Statements about State Finances
"Only 25 percent of what people buy is subject to Rhode Island’s sales tax."
Rhode Island's unemployment insurance system "is the most expensive such system in the country."
"Providence has more of its pension fund invested in hedge funds and is less transparent" about it than the state.
Salaries for URI faculty are second to last among New England land grant universities and in lowest 20 percent of major U.S. research institutions
Economic Development Commission Executive Director Keith Stokes "sent me a letter and he said the taxpayers will never be on the hook for these bonds" for 38 Studios.
"We have one of the most expensive General Assemblies, per capita, in the entire country."
Since Gina Raimondo took office, investment fees on the state's pension portfolio "have gone up from about $12 million annually to about $50 million."
Of six Rhode Island tax-credit programs worth about $35 million, "three companies got 90 percent of that -- CVS and two companies not even located in the state of Rhode Island."
The state budget proposal has been submitted "on time and [it's] the earliest that a governor has done so in over two decades."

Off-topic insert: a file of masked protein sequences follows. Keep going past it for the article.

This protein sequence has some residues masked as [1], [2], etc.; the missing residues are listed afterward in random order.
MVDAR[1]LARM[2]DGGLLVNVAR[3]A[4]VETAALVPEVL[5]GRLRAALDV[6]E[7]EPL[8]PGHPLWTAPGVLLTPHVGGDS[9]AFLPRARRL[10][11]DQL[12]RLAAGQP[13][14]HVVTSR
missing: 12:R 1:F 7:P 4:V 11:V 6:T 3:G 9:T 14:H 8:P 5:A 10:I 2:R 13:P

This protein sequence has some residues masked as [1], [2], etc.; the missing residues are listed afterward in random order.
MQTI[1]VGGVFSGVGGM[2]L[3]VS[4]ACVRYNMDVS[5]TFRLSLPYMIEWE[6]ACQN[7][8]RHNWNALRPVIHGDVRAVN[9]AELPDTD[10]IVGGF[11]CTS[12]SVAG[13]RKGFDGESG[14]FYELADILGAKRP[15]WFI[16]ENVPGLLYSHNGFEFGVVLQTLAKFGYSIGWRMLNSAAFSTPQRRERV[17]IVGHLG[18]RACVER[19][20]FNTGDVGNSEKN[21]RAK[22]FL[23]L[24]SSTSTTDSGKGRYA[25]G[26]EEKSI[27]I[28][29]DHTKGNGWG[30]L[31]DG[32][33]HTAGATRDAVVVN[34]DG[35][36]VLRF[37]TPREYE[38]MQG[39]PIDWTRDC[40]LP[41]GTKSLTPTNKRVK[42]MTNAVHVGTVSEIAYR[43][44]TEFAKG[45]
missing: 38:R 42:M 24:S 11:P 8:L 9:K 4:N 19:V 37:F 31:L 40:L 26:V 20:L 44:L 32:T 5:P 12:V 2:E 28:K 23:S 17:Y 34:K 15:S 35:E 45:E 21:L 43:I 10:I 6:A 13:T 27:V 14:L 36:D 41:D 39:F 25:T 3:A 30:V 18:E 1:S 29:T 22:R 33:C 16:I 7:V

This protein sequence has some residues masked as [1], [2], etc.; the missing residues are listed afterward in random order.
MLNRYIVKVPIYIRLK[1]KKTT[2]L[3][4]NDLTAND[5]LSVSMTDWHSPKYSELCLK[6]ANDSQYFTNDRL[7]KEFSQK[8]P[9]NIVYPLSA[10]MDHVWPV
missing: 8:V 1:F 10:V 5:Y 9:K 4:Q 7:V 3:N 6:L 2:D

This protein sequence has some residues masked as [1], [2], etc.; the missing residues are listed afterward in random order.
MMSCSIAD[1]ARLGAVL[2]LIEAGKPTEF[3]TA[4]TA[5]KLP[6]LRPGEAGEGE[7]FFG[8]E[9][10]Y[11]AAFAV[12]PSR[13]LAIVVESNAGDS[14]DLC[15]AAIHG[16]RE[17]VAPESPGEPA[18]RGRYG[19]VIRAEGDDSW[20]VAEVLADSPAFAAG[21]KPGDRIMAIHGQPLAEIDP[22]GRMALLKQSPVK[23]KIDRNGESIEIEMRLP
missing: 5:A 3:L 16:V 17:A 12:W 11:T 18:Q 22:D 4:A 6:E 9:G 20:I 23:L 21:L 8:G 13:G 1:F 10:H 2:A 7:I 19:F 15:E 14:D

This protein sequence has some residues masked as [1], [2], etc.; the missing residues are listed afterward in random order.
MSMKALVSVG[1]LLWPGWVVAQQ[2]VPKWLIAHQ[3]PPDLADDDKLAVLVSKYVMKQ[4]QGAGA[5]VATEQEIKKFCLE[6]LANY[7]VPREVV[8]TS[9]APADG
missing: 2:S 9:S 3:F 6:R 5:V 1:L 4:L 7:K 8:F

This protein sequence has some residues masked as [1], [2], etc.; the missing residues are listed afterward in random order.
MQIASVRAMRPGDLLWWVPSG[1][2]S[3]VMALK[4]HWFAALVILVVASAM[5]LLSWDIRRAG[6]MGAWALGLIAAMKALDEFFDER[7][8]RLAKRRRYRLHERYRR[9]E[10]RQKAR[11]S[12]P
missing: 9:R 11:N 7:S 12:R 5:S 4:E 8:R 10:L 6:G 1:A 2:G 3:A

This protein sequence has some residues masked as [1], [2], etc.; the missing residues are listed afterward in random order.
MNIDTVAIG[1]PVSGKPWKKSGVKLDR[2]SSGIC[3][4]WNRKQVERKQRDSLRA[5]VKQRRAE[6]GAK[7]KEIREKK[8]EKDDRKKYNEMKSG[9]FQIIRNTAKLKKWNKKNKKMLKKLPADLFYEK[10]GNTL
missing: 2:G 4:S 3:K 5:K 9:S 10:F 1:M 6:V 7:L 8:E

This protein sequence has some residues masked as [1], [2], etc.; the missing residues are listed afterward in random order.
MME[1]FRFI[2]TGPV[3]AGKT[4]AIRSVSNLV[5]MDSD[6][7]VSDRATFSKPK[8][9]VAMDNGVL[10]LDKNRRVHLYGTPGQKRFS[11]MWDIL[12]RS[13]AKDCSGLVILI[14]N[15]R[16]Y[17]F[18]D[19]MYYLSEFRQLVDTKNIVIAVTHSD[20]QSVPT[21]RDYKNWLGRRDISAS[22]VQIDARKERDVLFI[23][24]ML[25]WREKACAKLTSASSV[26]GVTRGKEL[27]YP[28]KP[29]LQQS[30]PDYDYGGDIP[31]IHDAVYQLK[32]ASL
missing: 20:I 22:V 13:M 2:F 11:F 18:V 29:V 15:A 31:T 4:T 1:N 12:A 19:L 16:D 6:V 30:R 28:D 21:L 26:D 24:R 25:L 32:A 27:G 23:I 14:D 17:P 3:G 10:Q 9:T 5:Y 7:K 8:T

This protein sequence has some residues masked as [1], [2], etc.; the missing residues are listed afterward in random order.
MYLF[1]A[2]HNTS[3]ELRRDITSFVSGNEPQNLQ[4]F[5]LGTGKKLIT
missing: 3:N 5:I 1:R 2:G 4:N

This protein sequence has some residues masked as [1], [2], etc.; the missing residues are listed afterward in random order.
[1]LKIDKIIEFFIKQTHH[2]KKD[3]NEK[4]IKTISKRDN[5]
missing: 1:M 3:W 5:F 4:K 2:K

"Our welfare system now consumes 42 percent of our budget."
"Connecticut's take on slot machines is 25 cents on the dollar. And the state's take on table games: zero."
"By voting to approve [Question 1], we can . . . save 900 jobs" at Twin River.
Rhode Island has the "worst maintained bridges in the United States of America . . . and we have the second worst maintained roads [behind] Alaska."
Decriminalizing marijuana "will save the state anywhere from $4 (million) to $11 million dollars."
"The legislature was never given the opportunity to debate or vote on loaning $75 million to 38 Studios."
Says when Rhode Island Lottery was proposed, "state residents were enticed to vote for it with the promise that the money would be used for education."
"There are a lot of casinos across the country that have gone bankrupt."
"We got [the Quonset Business Park] for free and we’re getting zero dollars out of it into the state coffers … other than the fact that it produces the jobs."
"If they made no changes whatsoever, the [state employees pension] plan still had enough money to go forward for approximately the next 16 years."
"Sixty-percent of the state retirees...don’t get Social Security.’’
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